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How to Wire a home?

by jaximflash / January 10, 2010 2:18 AM PST

I'd like to know what I need to do to wire my home.

I'd like each room of my house to have an ethernet jack where I can plug into my local network AND connect to the Internet. A standard router only has 4 ports and I need many more ports (i.e. 20) than that. A switch has many more ports, but I've read that switches are only good to connect to a network; they aren't good to connect the devices to the Internet.

My internet comes from a cable modem. Ideally I would like to connect all the wires to a central (1000Mbps capable) switch/hub/router in my basement (so all the wires are kept out of sight). Whatever is used as the central hub, I'd like to connect my cable modem to that device. (I don't want to use a computer has a gateway.) I'd also like to make sure my wireless router (used for my laptop and other wireless devices) is kept on the 1st floor for easy access and better reception.

So what combination of routers, hubs, switches, cable modem, etc do I need to wire my home?

p.s. the wired devices I would like to connect are: 2 or more desktop computers, 2 networked HDHomerun dual TV tuners (potentially more), printers, game consoles, Media Center Extenders, Internet capable TVs potentially in the future, maybe a home server in the future, possibly more devices that have yet to be created at this time.

Thanks in advance for the help.

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Just the basics first
by Steven Haninger / January 10, 2010 4:08 AM PST
In reply to: How to Wire a home?

I'd say you may need a switch, router and an AP. This depends on where your cable enters the house and your modem is placed. The basic connection sequence will be PC to switch to router to modem to outside cable. The switch will connect to one LAN port on the router and all wired devices can connect to it or other free ports on the router. IP addressing from the router can pass through the switch. Since you want the major hardware in the basement, your wireless radio device should probably be an AP. The AP can connect to the switch or a free port on the router. In this case, your router doesn't need to be of the wireless type but might be handy if you bring a laptop into the basement. Two wireless radios do add extra steps, however. You said you need 20 ports. You'll find switches that offer 16 and 24 ports so you'll go with 24. The four on your router add two more for a total of 26 possible terminal connections as one switch port and router port will be connected. If you want to go gigabit capable, you'll need to make sure that your switch and wiring are proper. In wall wiring should be Cat6 (though Cat5e may work) and so must patch cables to all devices capable of that speed. The router speed won't matter and neither will the AP as these only provide WAN connections and you won't see gigabit to/from there. Hope this helps.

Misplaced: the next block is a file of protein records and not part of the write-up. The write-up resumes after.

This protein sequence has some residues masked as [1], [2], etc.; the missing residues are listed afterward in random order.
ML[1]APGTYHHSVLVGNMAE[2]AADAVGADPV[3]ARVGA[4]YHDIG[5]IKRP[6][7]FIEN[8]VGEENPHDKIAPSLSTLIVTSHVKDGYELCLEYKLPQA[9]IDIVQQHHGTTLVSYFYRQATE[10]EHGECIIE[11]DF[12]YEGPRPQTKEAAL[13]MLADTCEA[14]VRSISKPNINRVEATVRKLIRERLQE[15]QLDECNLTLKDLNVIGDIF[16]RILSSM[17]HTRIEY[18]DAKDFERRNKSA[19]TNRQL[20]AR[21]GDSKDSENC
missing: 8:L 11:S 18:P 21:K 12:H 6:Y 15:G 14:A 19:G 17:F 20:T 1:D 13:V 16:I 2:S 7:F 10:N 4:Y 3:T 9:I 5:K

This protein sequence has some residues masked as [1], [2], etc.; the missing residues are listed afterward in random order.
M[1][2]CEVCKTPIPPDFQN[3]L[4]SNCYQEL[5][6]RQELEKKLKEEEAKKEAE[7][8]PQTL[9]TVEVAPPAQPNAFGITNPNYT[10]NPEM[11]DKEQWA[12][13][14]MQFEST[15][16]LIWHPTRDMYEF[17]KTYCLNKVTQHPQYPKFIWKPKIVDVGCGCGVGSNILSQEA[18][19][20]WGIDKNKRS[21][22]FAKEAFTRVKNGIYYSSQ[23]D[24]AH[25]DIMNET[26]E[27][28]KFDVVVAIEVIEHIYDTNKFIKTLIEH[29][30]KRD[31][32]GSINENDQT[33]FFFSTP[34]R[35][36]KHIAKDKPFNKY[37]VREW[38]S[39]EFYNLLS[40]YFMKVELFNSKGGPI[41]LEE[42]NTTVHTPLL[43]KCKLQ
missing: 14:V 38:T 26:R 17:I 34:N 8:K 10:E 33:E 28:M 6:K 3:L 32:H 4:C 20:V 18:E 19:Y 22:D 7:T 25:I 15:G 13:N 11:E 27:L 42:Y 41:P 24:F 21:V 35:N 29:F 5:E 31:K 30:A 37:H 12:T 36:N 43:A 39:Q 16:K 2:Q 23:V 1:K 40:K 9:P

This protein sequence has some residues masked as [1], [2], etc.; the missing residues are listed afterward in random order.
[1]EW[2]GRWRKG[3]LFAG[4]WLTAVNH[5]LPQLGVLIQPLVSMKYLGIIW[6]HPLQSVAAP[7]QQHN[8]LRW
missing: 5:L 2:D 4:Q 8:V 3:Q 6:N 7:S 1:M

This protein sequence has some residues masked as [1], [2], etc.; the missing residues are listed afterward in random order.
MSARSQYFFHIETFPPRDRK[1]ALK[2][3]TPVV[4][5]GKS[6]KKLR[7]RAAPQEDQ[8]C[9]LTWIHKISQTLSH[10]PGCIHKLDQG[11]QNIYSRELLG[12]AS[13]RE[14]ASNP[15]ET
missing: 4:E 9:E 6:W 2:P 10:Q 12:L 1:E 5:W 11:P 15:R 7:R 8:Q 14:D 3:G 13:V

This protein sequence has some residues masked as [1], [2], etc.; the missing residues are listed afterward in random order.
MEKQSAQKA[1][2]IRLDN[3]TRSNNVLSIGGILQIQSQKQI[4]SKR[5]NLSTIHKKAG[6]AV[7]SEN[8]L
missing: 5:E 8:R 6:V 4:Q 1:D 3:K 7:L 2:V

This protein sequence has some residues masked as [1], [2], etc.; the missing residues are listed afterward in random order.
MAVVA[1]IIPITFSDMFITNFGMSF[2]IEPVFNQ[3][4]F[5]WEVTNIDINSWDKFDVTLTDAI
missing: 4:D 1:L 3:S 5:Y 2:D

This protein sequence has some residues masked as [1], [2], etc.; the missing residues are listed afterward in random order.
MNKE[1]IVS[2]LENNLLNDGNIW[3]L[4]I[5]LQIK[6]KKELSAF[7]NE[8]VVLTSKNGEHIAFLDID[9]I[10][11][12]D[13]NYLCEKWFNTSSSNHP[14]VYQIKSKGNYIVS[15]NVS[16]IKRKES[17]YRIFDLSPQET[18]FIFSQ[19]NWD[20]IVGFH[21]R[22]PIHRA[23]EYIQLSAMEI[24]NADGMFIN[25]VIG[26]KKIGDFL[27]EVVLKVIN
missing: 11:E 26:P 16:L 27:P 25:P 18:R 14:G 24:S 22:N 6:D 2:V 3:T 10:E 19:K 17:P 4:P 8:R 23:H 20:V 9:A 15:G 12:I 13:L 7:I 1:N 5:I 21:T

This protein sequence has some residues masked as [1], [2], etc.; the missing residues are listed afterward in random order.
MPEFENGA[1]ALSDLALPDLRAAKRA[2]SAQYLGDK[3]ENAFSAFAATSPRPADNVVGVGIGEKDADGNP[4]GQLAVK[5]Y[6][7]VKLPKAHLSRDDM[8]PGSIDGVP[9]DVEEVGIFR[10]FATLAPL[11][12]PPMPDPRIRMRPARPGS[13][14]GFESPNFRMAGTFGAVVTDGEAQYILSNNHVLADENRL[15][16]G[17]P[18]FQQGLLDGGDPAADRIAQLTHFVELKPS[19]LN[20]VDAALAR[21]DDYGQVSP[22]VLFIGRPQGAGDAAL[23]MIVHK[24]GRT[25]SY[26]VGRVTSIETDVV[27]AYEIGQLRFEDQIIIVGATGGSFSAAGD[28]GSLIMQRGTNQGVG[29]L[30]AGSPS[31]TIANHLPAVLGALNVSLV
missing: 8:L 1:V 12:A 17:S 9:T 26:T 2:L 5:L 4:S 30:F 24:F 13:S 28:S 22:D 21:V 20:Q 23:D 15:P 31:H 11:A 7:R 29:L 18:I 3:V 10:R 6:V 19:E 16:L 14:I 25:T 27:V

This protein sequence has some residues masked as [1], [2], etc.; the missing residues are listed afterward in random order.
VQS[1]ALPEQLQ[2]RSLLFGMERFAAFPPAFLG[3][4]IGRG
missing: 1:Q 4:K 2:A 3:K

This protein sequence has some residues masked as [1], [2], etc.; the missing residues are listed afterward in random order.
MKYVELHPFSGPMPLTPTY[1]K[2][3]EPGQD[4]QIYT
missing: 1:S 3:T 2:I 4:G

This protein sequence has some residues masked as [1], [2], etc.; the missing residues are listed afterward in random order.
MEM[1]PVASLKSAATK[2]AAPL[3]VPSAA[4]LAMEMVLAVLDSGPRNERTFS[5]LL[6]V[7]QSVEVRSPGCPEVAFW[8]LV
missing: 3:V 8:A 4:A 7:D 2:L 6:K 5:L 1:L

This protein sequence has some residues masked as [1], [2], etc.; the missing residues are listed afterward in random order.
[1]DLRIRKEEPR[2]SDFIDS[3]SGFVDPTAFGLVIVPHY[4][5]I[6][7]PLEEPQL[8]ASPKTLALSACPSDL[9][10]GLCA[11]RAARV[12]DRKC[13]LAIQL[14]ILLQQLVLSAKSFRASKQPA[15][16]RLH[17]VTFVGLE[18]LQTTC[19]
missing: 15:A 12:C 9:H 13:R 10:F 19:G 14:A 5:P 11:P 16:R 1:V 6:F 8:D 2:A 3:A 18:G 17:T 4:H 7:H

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rounter connected to another router?
by jaximflash / January 10, 2010 4:42 AM PST
In reply to: Just the basics first

Can the AP (Wireless Access Point) instead be a wireless router. Is there a problem connecting 2 routers together?

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by Steven Haninger / January 10, 2010 5:02 AM PST

Many wireless routers can be used as bridges or APs. You'd need to check your manual to see if yours can do such. I believe there in information in the forum "sticky" about. It's often cited as the first place to go before posting questions but I've not read the entirety of it. A wireless router may be a combination of several devices. A router which connects to another network, a DHCP server, a switch and a wireless radio can all be integrated into one box. A router wired router with multiple ports can serve as just a switch. It's a matter of not using the WAN port and turning off the DHCP server function. What you don't want is two DHCP servers on your network.

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Switch transmits the Internet?
by jaximflash / January 10, 2010 4:46 AM PST
In reply to: Just the basics first

What I have read and at least understand is that anything connected to the switch will NOT be connected to the Internet. Is that not true if the switch is connected to a router which is connected to the Internet?

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You cannot connect the switch directly to the modem
by Steven Haninger / January 10, 2010 5:18 AM PST

Well, you can but you'll only be able to connect one device. You connect the router to the modem and then the switch to the router. All of your other devices go to the switch or additional LAN ports on the router. The switch keeps some sort of MAC address table (magic to me) and controls traffic to and from individual devices in an efficient manner that avoids the collisions common with dumb hubs. These hubs toss the data up for grabs and let the receiving devices determine what's meant for them. Smart hubs, switches, whatever, don't do that. You want a good switch but I don't see too many dumb hubs out there anymore.

In any event, traffic meant for the internet (WAN) will be directed by the switch to the router and then to the modem which is connected to your ISP server. Your ISP takes it from there.

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